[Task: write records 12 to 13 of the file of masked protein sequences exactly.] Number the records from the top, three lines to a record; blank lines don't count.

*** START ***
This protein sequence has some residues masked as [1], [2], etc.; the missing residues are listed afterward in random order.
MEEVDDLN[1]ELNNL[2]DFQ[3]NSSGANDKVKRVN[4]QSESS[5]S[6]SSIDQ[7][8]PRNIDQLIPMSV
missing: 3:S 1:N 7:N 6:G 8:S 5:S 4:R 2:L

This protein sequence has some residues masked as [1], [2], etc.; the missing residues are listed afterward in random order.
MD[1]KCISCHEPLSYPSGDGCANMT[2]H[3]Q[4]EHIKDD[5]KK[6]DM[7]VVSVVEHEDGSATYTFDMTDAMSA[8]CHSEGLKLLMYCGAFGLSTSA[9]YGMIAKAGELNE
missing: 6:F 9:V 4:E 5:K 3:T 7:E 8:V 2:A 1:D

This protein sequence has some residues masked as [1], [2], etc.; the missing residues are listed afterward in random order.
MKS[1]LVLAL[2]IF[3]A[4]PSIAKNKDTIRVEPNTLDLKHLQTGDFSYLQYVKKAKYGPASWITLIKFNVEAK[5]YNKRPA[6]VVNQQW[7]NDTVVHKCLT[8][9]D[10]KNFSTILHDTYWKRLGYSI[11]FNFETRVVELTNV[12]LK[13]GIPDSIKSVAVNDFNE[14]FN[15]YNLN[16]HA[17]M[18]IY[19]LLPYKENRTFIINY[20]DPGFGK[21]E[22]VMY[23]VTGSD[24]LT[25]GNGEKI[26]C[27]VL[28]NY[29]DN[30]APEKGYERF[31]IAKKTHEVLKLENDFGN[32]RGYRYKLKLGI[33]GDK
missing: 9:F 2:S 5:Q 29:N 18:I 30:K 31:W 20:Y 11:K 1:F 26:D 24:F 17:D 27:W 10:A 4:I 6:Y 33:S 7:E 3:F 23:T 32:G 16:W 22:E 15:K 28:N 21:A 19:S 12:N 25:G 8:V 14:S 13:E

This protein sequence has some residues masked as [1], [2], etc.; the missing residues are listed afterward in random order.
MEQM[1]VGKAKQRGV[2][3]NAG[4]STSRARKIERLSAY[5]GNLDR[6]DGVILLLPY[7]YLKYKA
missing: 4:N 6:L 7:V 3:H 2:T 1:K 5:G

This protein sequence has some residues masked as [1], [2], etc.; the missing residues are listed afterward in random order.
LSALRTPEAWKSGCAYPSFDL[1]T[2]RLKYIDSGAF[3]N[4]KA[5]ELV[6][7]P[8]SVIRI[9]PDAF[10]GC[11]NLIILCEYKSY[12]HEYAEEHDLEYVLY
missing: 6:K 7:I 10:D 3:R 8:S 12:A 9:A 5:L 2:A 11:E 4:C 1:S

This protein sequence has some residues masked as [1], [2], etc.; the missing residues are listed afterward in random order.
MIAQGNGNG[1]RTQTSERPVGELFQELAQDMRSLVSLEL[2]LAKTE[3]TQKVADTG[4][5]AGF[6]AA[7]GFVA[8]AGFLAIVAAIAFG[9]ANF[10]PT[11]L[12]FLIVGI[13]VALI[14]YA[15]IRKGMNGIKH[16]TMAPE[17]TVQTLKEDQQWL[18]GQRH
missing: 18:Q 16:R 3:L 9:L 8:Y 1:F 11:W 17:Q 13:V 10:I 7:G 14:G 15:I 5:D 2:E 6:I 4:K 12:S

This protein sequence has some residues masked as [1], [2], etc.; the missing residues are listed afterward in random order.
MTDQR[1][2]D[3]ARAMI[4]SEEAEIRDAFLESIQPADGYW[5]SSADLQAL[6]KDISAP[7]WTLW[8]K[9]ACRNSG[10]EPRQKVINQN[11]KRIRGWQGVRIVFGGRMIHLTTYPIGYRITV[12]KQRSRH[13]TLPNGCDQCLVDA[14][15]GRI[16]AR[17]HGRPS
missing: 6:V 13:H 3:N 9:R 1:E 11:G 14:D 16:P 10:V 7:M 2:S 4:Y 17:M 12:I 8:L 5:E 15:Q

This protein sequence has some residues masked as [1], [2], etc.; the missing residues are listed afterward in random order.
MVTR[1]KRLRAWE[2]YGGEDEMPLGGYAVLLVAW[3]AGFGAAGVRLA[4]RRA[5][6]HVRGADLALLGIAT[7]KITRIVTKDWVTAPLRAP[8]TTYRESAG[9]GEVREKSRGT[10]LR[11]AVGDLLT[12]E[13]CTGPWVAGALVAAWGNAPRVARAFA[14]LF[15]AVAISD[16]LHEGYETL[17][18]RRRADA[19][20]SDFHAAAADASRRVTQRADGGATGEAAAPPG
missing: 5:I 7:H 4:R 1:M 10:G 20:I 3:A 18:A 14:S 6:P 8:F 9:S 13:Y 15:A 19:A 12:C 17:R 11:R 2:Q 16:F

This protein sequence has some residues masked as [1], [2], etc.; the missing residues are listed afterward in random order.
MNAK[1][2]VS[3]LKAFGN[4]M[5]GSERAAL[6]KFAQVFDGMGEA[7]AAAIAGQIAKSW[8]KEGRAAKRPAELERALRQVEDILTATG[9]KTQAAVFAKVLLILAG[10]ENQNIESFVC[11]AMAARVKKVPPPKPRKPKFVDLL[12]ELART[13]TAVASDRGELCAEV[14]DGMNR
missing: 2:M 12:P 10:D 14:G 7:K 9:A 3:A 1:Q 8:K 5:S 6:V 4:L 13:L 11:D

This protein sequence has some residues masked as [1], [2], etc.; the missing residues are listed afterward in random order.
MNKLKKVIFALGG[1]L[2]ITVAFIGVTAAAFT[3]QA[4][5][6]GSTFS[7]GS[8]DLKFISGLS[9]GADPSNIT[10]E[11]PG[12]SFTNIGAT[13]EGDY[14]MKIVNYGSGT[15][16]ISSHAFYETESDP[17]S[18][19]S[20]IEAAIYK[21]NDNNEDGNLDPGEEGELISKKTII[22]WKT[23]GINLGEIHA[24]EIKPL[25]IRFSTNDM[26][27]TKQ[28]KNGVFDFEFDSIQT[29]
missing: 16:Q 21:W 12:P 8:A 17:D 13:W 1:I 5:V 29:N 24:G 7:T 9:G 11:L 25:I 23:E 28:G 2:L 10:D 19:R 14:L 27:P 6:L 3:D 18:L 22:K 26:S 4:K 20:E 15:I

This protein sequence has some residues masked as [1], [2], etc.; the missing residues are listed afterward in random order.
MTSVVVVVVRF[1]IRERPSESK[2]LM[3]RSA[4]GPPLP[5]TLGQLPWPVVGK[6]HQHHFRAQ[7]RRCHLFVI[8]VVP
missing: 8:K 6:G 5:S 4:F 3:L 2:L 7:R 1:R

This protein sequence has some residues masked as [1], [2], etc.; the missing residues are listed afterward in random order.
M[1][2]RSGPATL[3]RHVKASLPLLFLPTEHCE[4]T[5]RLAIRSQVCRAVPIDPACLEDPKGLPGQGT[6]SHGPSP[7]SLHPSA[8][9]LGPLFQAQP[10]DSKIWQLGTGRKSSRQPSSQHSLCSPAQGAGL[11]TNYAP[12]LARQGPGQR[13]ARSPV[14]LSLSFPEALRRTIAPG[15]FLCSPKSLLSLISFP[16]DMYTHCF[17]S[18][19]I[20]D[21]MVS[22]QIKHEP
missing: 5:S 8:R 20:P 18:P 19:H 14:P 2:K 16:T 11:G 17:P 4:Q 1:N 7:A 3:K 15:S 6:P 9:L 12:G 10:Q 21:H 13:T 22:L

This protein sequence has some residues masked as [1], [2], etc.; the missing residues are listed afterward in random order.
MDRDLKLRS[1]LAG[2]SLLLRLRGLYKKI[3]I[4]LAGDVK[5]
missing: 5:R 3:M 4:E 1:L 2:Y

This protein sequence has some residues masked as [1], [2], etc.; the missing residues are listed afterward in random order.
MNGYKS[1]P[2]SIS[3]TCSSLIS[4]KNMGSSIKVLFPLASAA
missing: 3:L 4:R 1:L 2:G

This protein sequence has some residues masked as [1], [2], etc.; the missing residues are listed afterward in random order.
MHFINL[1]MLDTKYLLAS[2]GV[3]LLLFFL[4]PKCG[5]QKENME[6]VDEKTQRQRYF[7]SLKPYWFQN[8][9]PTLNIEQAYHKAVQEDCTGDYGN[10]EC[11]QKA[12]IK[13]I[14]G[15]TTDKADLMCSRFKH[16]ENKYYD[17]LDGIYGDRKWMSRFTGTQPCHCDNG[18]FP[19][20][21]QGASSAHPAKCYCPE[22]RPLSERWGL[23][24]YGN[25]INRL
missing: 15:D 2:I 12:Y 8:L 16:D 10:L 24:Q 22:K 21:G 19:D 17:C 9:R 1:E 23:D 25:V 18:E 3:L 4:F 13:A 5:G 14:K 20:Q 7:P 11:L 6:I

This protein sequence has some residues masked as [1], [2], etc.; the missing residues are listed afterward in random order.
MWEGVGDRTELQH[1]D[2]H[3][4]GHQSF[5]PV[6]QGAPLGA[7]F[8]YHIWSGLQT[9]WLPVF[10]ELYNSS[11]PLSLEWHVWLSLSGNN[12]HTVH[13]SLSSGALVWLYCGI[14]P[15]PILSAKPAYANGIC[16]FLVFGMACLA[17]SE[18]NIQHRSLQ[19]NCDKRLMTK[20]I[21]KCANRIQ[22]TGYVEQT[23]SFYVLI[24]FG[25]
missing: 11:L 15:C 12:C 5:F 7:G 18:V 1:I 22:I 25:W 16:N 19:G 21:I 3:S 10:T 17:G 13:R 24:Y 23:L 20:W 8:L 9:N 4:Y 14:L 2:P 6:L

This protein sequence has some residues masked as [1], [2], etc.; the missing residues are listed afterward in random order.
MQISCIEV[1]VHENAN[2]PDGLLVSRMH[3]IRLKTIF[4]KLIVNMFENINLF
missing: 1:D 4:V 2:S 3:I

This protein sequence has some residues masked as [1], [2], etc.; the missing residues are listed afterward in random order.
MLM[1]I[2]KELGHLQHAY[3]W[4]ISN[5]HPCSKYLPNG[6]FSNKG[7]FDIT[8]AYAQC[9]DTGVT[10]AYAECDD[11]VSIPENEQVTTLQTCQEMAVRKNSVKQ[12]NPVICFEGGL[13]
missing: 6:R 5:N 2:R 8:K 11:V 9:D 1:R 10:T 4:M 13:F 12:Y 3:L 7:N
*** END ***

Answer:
This protein sequence has some residues masked as [1], [2], etc.; the missing residues are listed afterward in random order.
M[1][2]RSGPATL[3]RHVKASLPLLFLPTEHCE[4]T[5]RLAIRSQVCRAVPIDPACLEDPKGLPGQGT[6]SHGPSP[7]SLHPSA[8][9]LGPLFQAQP[10]DSKIWQLGTGRKSSRQPSSQHSLCSPAQGAGL[11]TNYAP[12]LARQGPGQR[13]ARSPV[14]LSLSFPEALRRTIAPG[15]FLCSPKSLLSLISFP[16]DMYTHCF[17]S[18][19]I[20]D[21]MVS[22]QIKHEP
missing: 5:S 8:R 20:P 18:P 19:H 14:P 2:K 16:T 11:G 17:P 4:Q 1:N 7:A 3:K 15:S 6:P 9:L 12:G 10:Q 21:H 13:T 22:L

This protein sequence has some residues masked as [1], [2], etc.; the missing residues are listed afterward in random order.
MDRDLKLRS[1]LAG[2]SLLLRLRGLYKKI[3]I[4]LAGDVK[5]
missing: 5:R 3:M 4:E 1:L 2:Y